Saying sorry is not easy to do. Well, at least not an authentic, sincere apology.
How do you say that your sorry?
Have make up sex?
Buy something expensive?
Swear that you’ll never [______] again?
While these are gestures to help you and/or the person you hurt feel better, it does not directly acknowledge the offense. The repair is an important part of resolving conflict. One way to do this is to work towards understanding the pain that was caused. You may simply ask one in a genuine manner, “Did I hurt you?” and asking opened ended questions to understand how.
Be sincere. A simple “I’m sorry” can go a long way if it is sincere. When you apologize by saying sorry, take responsibility for the specific behavior/ mistake and the impact that it had on the other person/ their feelings. If there is something specific that was ruptured during the process such as respect, trust, friendship, safety, it can be helpful to check in what the other person needs to help repair. Acknowledge that you have hurt someone and validate their feelings. For example: “I’m sorry that I ___________. It was not OK to [____] and I want you to know [_____]. Express remorse. The last part of the apology can include your intention to make amends–to prevent a situation or behavior from happening again. Rebuild trust by owning to your mistakes and making an intentional effort to learn from them and do better.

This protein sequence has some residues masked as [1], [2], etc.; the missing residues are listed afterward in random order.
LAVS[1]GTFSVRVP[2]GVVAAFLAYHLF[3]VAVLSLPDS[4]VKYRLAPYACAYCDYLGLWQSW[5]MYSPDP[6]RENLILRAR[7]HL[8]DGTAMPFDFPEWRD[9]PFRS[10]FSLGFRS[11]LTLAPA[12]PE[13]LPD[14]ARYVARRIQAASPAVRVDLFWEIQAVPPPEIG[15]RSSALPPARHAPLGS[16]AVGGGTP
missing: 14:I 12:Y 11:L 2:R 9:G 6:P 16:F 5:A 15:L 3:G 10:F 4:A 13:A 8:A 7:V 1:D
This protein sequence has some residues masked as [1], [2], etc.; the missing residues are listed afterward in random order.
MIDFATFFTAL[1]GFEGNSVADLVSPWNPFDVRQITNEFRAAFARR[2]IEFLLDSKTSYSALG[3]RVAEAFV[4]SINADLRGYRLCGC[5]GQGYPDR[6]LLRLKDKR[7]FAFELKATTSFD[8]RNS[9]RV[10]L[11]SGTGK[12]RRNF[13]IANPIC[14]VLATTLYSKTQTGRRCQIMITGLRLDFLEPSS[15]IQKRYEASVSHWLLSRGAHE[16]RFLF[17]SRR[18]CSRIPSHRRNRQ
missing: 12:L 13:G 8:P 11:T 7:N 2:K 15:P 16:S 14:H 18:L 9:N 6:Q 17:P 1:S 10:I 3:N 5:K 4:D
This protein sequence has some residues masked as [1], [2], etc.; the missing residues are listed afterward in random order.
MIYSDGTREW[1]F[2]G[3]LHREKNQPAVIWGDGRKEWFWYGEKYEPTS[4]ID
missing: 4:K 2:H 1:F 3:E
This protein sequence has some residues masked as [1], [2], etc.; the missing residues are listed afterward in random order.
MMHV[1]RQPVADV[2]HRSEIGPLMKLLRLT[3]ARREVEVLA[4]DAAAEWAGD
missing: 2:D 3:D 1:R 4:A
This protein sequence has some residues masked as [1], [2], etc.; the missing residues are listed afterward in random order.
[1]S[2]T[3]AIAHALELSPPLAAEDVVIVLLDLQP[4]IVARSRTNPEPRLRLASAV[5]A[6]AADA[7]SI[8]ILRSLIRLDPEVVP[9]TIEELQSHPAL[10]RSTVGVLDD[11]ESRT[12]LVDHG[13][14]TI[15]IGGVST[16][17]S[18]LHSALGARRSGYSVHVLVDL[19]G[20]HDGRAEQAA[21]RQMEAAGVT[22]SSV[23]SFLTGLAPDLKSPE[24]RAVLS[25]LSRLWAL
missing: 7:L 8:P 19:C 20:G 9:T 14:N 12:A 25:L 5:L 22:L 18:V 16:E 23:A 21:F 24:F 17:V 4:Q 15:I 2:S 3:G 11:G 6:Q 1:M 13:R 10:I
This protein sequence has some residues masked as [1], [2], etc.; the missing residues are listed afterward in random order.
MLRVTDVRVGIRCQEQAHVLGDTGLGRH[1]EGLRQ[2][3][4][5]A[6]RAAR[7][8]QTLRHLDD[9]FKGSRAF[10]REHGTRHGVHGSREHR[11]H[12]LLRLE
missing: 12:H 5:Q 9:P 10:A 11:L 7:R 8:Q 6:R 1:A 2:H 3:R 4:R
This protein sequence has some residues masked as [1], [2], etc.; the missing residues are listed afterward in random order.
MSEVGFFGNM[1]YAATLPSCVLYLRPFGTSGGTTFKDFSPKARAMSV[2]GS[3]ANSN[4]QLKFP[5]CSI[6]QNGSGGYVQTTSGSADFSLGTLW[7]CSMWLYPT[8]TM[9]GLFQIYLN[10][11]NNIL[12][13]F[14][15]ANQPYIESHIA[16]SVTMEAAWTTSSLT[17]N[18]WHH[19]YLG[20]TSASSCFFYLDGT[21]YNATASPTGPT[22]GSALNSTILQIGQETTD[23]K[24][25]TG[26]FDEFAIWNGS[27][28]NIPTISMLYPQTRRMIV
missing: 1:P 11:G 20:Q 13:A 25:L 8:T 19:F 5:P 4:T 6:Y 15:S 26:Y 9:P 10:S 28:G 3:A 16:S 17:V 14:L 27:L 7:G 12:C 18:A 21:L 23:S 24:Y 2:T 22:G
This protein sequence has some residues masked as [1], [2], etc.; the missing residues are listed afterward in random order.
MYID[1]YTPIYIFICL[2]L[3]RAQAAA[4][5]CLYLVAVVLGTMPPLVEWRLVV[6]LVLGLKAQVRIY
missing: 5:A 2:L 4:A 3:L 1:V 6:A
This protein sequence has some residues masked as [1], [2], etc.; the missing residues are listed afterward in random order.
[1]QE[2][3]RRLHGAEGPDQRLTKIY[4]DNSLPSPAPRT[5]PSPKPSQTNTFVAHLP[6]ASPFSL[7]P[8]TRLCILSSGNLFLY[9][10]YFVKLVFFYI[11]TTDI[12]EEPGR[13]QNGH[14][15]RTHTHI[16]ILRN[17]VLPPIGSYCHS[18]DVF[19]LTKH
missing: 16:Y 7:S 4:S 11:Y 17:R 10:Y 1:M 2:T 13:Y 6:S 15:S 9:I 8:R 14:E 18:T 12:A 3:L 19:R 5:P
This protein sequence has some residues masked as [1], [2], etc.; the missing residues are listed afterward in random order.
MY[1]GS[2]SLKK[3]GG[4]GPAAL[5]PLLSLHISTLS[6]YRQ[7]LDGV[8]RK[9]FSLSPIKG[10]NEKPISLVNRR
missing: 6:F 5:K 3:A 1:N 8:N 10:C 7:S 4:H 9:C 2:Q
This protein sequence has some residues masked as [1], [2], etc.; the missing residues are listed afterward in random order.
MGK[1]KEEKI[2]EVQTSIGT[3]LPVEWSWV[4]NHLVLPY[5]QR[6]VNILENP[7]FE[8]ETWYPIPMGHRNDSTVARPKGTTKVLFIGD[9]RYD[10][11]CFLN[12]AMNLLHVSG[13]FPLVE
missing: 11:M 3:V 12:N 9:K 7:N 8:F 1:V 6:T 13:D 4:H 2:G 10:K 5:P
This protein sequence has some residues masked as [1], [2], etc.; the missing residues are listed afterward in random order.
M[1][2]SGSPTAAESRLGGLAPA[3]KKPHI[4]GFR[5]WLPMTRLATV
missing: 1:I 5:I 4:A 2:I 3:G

Here are some examples NOT to say:
“I’m sorry if I hurt your feelings”
“I’m sorry that you’re such a [__________].”
“I’m sorry, but ________”
Minimizing, mocking, blaming, shaming…these are part of insincere apologizes and things to avoid.
While a sincere apology can be a start to mending a ruptured relationship, it is not a band-aid for wounds that are deep.
If you are in an abusive relationship, please reach out to one of many hotline resources.
DayOne Crisis Hotline
The National Domestic Violence Hotline
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